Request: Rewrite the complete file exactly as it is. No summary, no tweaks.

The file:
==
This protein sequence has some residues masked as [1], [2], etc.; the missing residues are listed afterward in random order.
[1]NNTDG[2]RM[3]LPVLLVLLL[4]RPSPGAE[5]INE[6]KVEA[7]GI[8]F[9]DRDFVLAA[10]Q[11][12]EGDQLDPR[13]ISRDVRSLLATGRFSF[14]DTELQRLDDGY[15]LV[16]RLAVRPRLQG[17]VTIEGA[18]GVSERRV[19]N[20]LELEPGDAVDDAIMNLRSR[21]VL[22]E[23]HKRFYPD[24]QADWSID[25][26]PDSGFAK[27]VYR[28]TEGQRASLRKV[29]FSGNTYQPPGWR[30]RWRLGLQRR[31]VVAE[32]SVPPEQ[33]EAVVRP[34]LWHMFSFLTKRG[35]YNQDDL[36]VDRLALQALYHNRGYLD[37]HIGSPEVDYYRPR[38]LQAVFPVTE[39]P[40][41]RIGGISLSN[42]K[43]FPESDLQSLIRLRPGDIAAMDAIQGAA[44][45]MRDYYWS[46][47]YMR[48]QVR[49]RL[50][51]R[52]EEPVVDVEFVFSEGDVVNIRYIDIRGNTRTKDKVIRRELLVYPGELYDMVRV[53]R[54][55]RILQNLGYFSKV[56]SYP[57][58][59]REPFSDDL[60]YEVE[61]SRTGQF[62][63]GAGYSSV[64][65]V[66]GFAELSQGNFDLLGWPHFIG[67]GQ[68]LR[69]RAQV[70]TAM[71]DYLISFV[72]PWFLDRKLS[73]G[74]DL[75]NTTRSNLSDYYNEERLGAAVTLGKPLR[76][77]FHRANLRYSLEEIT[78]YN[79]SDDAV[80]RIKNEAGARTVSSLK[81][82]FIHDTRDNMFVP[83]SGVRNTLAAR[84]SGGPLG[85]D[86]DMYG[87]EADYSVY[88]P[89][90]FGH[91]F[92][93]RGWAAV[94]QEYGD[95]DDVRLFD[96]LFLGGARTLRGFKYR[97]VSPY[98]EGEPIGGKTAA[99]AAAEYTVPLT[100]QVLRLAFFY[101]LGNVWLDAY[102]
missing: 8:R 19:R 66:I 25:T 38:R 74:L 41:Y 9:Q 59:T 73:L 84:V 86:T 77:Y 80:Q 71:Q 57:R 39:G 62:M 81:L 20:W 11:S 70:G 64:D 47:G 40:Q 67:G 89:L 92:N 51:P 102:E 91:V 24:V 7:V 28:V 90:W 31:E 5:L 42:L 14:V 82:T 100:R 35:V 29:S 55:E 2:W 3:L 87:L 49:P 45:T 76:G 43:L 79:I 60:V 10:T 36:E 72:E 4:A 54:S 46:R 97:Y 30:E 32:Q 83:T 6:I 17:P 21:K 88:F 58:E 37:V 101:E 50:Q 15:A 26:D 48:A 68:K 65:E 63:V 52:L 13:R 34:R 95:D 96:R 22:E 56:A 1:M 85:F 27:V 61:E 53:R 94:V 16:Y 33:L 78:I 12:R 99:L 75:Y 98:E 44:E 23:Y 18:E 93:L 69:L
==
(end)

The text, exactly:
This protein sequence has some residues masked as [1], [2], etc.; the missing residues are listed afterward in random order.
[1]NNTDG[2]RM[3]LPVLLVLLL[4]RPSPGAE[5]INE[6]KVEA[7]GI[8]F[9]DRDFVLAA[10]Q[11][12]EGDQLDPR[13]ISRDVRSLLATGRFSF[14]DTELQRLDDGY[15]LV[16]RLAVRPRLQG[17]VTIEGA[18]GVSERRV[19]N[20]LELEPGDAVDDAIMNLRSR[21]VL[22]E[23]HKRFYPD[24]QADWSID[25][26]PDSGFAK[27]VYR[28]TEGQRASLRKV[29]FSGNTYQPPGWR[30]RWRLGLQRR[31]VVAE[32]SVPPEQ[33]EAVVRP[34]LWHMFSFLTKRG[35]YNQDDL[36]VDRLALQALYHNRGYLD[37]HIGSPEVDYYRPR[38]LQAVFPVTE[39]P[40][41]RIGGISLSN[42]K[43]FPESDLQSLIRLRPGDIAAMDAIQGAA[44][45]MRDYYWS[46][47]YMR[48]QVR[49]RL[50][51]R[52]EEPVVDVEFVFSEGDVVNIRYIDIRGNTRTKDKVIRRELLVYPGELYDMVRV[53]R[54][55]RILQNLGYFSKV[56]SYP[57][58][59]REPFSDDL[60]YEVE[61]SRTGQF[62][63]GAGYSSV[64][65]V[66]GFAELSQGNFDLLGWPHFIG[67]GQ[68]LR[69]RAQV[70]TAM[71]DYLISFV[72]PWFLDRKLS[73]G[74]DL[75]NTTRSNLSDYYNEERLGAAVTLGKPLR[76][77]FHRANLRYSLEEIT[78]YN[79]SDDAV[80]RIKNEAGARTVSSLK[81][82]FIHDTRDNMFVP[83]SGVRNTLAAR[84]SGGPLG[85]D[86]DMYG[87]EADYSVY[88]P[89][90]FGH[91]F[92][93]RGWAAV[94]QEYGD[95]DDVRLFD[96]LFLGGARTLRGFKYR[97]VSPY[98]EGEPIGGKTAA[99]AAAEYTVPLT[100]QVLRLAFFY[101]LGNVWLDAY[102]
missing: 8:R 19:R 66:I 25:T 38:R 74:L 41:Y 9:Q 59:T 73:L 84:V 86:T 77:Y 80:Q 71:Q 57:R 39:G 62:M 81:L 20:W 11:S 70:G 64:D 47:G 40:Q 67:G 89:L 92:N 51:P 102:E 91:V 24:V 7:V 28:V 90:W 31:E 5:L 42:L 14:V 82:T 100:R 35:V 29:S 55:E 2:W 3:L 87:L 49:P 45:T 76:G 43:L 79:I 60:V 10:T 36:E 72:E 4:A 54:S 46:R 97:Y 30:E 32:Q 83:T 6:I 17:P 21:K 88:F 58:E 37:V 101:E 50:Q 15:A 26:D 48:A 68:K 65:E 63:V 52:L 13:R 34:R 95:D 96:R 22:E 56:A 1:M 85:F 27:V 61:E 53:R 94:V 16:Y 33:L 78:I 12:R 99:L 75:Y 98:E 44:E 23:Y 18:E 93:L 69:L